The function of an examination item is to classify students according to their achievement; the number of possible scores on the item determine the number of levels of achievement to be considered. Thus everything that affects the scores of the students must be thought of as part of the item, and an item analysis must take into account the following factors:

      1. The nature of the information or analysis required.

      2. The statement of the question.

      3. The amount of time allowed for answering.

      4. The average difficulty or percentage of correct responses.

      5. The method of scoring.

      For example, the question “When was Napoleon...

    • XVII. THE EFFECT OF WEEKLY TESTS UPON ACHIEVEMENT IN PSYCHOLOGY
      (pp. 333-347)
      Alvin C. Eurich, Howard P. Longstaff and Marion Wilder

      The purpose of this study is to determine the extent to which knowledge of improvement as measured by weekly examinations motivates students to greater final achievement in a psychology course, and to evaluate experimentally certain criticisms of the existing marking system. Educators frequently criticize the marking system now employed at the university level by maintaining that the method of basing marks on the student’s final standing in the class disregards the actual amount he has improved and indicates only hisstatus quo. They cite as an example the occasional student who at the beginning of the course has a sufficient...

    • XVIII. TECHNICAL VOCABULARY IN GENERAL COLLEGE SCIENCE
      (pp. 348-374)
      Palmer O. Johnson

      The lectures and reference works connected with General College courses yield vocabulary lists which provide a basis for the extraction of items for both the course and the comprehensive examinations. But there are other uses to which these vocabulary lists may be put. They may be made available to the student so that he may know the vocabulary requisite to a comprehensive knowledge of a given field. If the lists are broken up into units closely related to the various lecture topics and made available to the student previous to instruction, they enable him to follow the lectures and reference...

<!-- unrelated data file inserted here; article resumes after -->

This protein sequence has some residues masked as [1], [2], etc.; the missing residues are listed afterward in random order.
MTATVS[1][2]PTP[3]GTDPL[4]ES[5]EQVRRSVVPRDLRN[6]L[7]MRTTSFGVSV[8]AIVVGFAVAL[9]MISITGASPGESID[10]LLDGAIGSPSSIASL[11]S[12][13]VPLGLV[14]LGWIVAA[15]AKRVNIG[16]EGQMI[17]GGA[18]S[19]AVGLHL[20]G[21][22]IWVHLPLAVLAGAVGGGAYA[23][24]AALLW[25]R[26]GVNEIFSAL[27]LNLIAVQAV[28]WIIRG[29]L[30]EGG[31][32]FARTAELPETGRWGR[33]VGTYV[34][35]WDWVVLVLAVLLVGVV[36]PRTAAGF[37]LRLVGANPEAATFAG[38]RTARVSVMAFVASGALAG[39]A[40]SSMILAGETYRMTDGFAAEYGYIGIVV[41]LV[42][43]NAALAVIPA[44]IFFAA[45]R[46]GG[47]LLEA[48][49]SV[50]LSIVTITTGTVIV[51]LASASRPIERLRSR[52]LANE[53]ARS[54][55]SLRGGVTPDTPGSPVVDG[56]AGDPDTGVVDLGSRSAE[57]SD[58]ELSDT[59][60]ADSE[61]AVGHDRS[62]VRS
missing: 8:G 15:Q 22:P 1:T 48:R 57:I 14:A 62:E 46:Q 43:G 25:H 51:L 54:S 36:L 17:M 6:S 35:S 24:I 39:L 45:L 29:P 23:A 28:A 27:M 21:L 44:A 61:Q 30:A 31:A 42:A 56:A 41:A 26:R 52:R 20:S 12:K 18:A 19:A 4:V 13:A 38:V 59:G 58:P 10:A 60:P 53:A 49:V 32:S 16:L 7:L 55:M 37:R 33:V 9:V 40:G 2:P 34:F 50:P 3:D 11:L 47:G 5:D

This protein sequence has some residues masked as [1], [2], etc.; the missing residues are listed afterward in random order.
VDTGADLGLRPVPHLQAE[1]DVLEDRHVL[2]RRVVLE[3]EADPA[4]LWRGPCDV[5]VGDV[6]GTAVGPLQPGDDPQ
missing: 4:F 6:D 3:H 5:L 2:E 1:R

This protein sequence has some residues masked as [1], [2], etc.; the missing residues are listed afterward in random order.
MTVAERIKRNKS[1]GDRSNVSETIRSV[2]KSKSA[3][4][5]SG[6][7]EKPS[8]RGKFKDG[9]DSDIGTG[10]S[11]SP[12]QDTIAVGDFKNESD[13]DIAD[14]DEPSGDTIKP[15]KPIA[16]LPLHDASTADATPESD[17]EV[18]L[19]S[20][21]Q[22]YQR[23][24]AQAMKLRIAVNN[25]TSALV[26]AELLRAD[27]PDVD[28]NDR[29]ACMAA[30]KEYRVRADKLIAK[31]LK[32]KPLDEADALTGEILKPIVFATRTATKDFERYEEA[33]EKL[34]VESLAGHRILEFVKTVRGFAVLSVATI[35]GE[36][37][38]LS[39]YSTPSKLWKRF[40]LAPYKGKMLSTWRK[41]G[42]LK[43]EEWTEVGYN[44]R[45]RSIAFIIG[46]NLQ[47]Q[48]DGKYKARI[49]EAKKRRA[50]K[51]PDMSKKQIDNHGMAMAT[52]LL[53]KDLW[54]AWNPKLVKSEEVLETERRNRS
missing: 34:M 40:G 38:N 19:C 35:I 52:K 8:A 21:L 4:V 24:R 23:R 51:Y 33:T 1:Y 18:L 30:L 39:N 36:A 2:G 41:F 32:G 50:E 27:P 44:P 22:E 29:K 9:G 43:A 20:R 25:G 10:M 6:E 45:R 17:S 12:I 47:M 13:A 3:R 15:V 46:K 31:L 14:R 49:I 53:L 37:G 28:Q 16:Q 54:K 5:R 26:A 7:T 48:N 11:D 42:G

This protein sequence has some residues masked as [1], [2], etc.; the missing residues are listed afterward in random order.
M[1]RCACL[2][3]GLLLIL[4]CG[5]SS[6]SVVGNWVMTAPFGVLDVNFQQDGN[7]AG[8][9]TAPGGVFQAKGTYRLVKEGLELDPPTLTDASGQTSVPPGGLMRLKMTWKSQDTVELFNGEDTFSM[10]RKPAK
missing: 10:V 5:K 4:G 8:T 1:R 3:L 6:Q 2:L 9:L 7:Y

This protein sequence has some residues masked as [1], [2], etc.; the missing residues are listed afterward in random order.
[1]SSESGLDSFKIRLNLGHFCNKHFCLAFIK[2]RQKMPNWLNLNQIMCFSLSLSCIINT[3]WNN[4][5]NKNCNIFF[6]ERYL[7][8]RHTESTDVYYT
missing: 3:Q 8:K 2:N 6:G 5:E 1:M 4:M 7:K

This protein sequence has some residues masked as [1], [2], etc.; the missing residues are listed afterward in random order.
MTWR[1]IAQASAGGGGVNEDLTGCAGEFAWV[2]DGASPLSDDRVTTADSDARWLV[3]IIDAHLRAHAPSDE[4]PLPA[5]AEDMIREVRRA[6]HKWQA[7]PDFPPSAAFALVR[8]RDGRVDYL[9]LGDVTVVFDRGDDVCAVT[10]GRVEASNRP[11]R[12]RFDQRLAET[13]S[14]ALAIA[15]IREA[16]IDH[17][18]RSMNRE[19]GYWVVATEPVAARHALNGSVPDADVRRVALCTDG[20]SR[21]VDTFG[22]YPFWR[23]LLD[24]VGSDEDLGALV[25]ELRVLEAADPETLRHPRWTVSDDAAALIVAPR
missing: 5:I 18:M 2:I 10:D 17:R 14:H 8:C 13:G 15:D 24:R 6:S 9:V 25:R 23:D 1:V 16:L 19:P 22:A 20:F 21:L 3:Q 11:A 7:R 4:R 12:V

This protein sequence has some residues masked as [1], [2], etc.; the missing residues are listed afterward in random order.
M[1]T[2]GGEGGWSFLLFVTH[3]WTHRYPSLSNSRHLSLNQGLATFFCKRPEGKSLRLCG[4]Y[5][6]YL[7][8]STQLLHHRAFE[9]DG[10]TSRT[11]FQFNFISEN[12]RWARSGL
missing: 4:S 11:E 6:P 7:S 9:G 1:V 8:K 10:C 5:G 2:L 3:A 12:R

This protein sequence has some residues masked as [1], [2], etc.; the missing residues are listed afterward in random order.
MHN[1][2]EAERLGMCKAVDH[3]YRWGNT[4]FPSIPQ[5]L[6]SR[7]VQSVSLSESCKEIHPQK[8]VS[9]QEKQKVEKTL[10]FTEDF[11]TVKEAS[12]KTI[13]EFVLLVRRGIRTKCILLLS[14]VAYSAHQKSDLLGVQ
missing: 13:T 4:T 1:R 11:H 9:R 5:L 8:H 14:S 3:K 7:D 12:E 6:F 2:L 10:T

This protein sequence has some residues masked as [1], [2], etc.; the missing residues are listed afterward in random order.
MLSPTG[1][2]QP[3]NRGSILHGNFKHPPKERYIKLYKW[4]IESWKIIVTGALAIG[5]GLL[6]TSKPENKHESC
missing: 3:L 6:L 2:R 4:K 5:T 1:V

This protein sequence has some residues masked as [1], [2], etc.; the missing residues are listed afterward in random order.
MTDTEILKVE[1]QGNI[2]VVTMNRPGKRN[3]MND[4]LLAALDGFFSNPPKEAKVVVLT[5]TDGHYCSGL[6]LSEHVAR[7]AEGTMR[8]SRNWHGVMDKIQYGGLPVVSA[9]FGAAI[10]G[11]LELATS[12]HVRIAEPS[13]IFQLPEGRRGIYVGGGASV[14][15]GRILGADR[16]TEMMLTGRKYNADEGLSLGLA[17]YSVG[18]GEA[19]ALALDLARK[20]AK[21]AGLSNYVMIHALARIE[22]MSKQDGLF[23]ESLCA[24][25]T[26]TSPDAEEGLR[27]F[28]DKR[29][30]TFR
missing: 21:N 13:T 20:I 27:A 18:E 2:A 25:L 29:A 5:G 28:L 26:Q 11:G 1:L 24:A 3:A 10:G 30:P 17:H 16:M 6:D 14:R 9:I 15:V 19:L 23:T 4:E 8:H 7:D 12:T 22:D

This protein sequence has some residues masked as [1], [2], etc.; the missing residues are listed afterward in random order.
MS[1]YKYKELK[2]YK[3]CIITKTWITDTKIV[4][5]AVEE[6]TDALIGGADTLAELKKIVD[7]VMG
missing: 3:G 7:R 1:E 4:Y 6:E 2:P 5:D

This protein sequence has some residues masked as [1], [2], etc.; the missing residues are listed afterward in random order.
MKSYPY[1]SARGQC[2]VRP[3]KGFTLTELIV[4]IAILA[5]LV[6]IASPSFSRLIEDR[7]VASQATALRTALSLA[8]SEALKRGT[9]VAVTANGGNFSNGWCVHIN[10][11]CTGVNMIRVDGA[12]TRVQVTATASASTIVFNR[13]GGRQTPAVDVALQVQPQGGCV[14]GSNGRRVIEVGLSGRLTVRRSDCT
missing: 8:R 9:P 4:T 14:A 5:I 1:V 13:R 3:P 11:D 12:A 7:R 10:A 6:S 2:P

• XIX. AN APPLICATION OF BIOLOGICAL KNOWLEDGE
      (pp. 375-377)
      Palmer O. Johnson

      In view of the aim of the General College, to make instruction function in the everyday life of its students, it is important that the examination program include measures of outcomes not generally incorporated in the commonly constructed examination. Below is reported the administration of a measuring instrument designed to detect the changes that occurred in the reactions of students toward certain situations that bear a relation to, but are not included in, their regular course of instruction. The data were collected in the spring quarter of Human Biology, 1934. The measuring instrument, constructed for the purpose of the investigation,...

    • XX. THE ACHIEVEMENT OF EDUCATIONAL VALUES
      (pp. 378-388)
      Palmer O. Johnson and Alvin C. Eurich

      Pretesting for knowledge at the beginning of a course is desirable at any educational level, but when new courses are being developed, as in the General College, it is especially valuable in that it allows for the preparation of course content appropriate to the student’s background. There is also an increasing interest in pretesting as an aid in making a more accurate estimate of progress of both individuals and groups, and in formulating bases which will aid in attaining desirable rates of progress. The General College examination program includes arrangements for such initial determination of knowledge. The following discussion considers...

    • XXI. THE EFFICIENCY OF A GROUP OF EXAMINATIONS
      (pp. 389-406)
      Alvin C. Eurich

      Analyses of examinations for given areas or fields of subject matter have been presented in Part II of the present volume. There is need also for a summary of the data derived from a representative group of examinations covering all fields of the experimental examination program. The procedure followed in the construction and evaluation of the tests has been described in Chapter III, but nowhere is there a general picture of the results for all examinations. The reliability of individual tests or groups of tests has been considered, but not the relation of these coefficients to a representative group of...

  6. Appendix. Test Situations Developed by the Committee on Educational Research
    (pp. 407-427)